Yixuan received her B.S. in New Energy Science and Engineering from Nanjing University in China. Her previous research focused on developing cathode materials for Li-ion batteries and Li-air batteries. Her current research involves synthesis and characterization of advanced electrode materials for Li-ion batteries.
email: hannguyen858 at gmail.com
Han graduated with a B.S. in Nano Engineering from UCSD. His research investigates the synthesis, processing, and characterization of sodium based solid-state electrolyte.
email: priteshparikh at eng.ucsd.edu
Pritesh Parikh graduated from BITS-Pilani Hyderabad Campus with a Bachelor’s degree in Electronics and Communications Engineering and a Master’s Degree in Physics. His previous work at Tata Institute of Fundamental Research focused on nanoelectromechanical systems using vanadium dioxide nanowires. Pritesh is interested in using nanostructures for renewable energy generation. His current research involves understanding the charge transport and recombination mechanisms in perovskite based solar cells.
Darren Tan Huan Shen
email: dht020 at eng.ucsd.edu
Darren graduated from the National University of Singapore with a Bachelor in Chemical Engineering. He previously worked on developing transition metal based cathodes for lithium sulfur battery applications. His current research involves development of various solid state chemistries to improve performance in lithium and sodium sulfur cells.
email: spvalenz at eng.ucsd.edu
Sophia received her B.S. in Chemical Engineering from Stanford University. Her previous research included spectroelectrochemistry of battery materials and electrocatalysts for hydrogen production. Her current research focuses on development and characterization of perovskite solar cells.
email: shenwang8713 at ucsd.edu
Shen received his B.S. in Chemistry from Peking University and M.S. in Condensed Matter Physics from the Chinese Academy of Sciences. His previous researches in the Chinese Academy of Sciences focused on liquid and quasi-solid state electrolytes for dye-sensitized solar cells and quantum dot-sensitized solar cells. His current research is based on the charge transfer and recombination mechanisms in perovskite solar cells.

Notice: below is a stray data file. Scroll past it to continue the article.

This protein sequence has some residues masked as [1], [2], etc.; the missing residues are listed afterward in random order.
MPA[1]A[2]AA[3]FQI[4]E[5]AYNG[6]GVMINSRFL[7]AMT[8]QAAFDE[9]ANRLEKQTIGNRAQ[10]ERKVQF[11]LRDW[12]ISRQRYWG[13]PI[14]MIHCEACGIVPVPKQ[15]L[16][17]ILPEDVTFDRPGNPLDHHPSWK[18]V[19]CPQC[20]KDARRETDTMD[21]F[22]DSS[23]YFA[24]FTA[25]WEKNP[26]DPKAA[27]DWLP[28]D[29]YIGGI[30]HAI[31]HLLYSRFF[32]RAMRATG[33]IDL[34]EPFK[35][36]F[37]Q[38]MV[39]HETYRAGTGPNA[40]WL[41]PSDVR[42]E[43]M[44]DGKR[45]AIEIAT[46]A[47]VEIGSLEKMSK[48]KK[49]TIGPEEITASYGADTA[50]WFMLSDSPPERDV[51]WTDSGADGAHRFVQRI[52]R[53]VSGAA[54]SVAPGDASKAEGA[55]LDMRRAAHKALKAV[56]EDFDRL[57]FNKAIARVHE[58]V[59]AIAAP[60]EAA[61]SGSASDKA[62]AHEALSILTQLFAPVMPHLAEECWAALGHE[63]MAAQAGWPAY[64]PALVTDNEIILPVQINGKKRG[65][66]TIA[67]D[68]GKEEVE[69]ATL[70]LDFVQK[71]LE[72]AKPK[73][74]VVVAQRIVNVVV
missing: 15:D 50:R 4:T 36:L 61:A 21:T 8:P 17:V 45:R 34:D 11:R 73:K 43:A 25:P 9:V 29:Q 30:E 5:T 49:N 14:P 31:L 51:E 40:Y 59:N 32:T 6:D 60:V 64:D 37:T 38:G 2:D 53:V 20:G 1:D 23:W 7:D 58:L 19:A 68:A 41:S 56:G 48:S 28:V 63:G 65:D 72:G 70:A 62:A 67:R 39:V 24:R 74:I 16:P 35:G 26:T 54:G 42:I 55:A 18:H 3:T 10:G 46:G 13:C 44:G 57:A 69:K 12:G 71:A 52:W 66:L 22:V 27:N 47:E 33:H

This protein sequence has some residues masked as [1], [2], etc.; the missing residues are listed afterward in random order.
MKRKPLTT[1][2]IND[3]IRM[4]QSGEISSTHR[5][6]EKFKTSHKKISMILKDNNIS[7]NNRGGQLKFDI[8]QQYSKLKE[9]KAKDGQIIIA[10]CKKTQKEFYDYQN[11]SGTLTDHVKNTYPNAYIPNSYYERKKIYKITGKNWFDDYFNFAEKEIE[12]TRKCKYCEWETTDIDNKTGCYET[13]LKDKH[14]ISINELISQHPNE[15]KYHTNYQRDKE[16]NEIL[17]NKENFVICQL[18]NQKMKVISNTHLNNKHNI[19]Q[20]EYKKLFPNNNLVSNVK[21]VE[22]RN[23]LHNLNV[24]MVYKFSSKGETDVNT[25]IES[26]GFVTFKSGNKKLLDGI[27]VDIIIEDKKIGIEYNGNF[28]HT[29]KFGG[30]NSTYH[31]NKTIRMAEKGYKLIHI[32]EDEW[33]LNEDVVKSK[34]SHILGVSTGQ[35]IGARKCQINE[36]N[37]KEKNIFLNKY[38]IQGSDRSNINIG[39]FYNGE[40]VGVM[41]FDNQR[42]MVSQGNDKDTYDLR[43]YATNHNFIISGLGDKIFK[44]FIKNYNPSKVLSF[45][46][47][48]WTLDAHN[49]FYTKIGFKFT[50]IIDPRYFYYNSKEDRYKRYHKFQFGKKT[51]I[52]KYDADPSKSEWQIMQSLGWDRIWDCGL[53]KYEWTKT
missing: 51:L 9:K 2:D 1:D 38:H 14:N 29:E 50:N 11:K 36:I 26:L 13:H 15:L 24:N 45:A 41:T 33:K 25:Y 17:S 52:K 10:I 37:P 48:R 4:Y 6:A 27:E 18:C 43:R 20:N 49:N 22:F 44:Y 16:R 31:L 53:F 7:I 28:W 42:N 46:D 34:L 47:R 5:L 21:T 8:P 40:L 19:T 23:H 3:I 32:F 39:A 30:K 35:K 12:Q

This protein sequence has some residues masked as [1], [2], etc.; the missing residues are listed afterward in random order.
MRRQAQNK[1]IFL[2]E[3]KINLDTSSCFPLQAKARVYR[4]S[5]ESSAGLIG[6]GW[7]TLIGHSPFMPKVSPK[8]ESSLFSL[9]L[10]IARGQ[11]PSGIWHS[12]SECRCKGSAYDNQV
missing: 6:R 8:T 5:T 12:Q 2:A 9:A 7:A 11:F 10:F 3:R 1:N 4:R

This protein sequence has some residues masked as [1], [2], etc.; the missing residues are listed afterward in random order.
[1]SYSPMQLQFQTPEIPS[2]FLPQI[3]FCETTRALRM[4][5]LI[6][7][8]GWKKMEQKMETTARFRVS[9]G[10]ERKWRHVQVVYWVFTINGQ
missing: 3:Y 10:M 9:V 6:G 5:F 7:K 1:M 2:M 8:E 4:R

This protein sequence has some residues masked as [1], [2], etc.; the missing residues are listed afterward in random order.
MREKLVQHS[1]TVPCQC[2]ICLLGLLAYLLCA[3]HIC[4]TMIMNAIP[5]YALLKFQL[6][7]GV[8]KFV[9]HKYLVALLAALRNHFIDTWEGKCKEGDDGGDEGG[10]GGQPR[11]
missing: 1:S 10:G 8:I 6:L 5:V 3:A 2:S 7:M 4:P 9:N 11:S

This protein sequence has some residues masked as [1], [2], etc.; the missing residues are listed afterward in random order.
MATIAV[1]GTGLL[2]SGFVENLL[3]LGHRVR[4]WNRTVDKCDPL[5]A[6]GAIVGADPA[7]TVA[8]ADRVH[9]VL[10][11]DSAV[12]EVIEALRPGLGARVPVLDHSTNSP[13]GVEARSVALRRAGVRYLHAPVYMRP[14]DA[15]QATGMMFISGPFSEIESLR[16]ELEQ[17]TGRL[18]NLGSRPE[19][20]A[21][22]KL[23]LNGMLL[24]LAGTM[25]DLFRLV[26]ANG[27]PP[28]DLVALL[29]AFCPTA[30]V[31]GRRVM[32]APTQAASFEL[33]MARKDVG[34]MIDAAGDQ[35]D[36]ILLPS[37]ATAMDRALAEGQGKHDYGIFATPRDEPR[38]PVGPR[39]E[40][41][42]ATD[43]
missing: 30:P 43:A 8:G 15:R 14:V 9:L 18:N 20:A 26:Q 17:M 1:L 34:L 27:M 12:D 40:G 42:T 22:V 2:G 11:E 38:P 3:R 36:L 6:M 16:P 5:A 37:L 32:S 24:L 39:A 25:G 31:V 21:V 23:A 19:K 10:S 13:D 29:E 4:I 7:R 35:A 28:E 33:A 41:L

email: eaw003 at eng.ucsd.edu
Erik graduated with a B.S. in Materials Science and Engineering from UC Berkeley. He is interested in energy technologies and has worked in industry doing process development and optimization of solar cells before coming to UC San Diego. His current research involves the synthesis, processing, characterization, and evaluation of sodium and lithium-based solid-state electrolyte materials.
email: thomasawynn at gmail.com
Tom graduated from The Ohio State University with a B.S. in Materials Science & Engineering. He worked at Los Alamos National Laboratory, using advanced microscopy techniques to characterize metallic and nuclear fuel interfaces. He then earned an M.S. from UC Davis, studying magnetic anisotropy in complex oxide thin films by soft x-ray spectroscopy. He is currently applying his background in advanced characterization and film growth to understand changes in interfacial structure and composition that limit solid-state battery performance.
email: yay081 at eng.ucsd.edu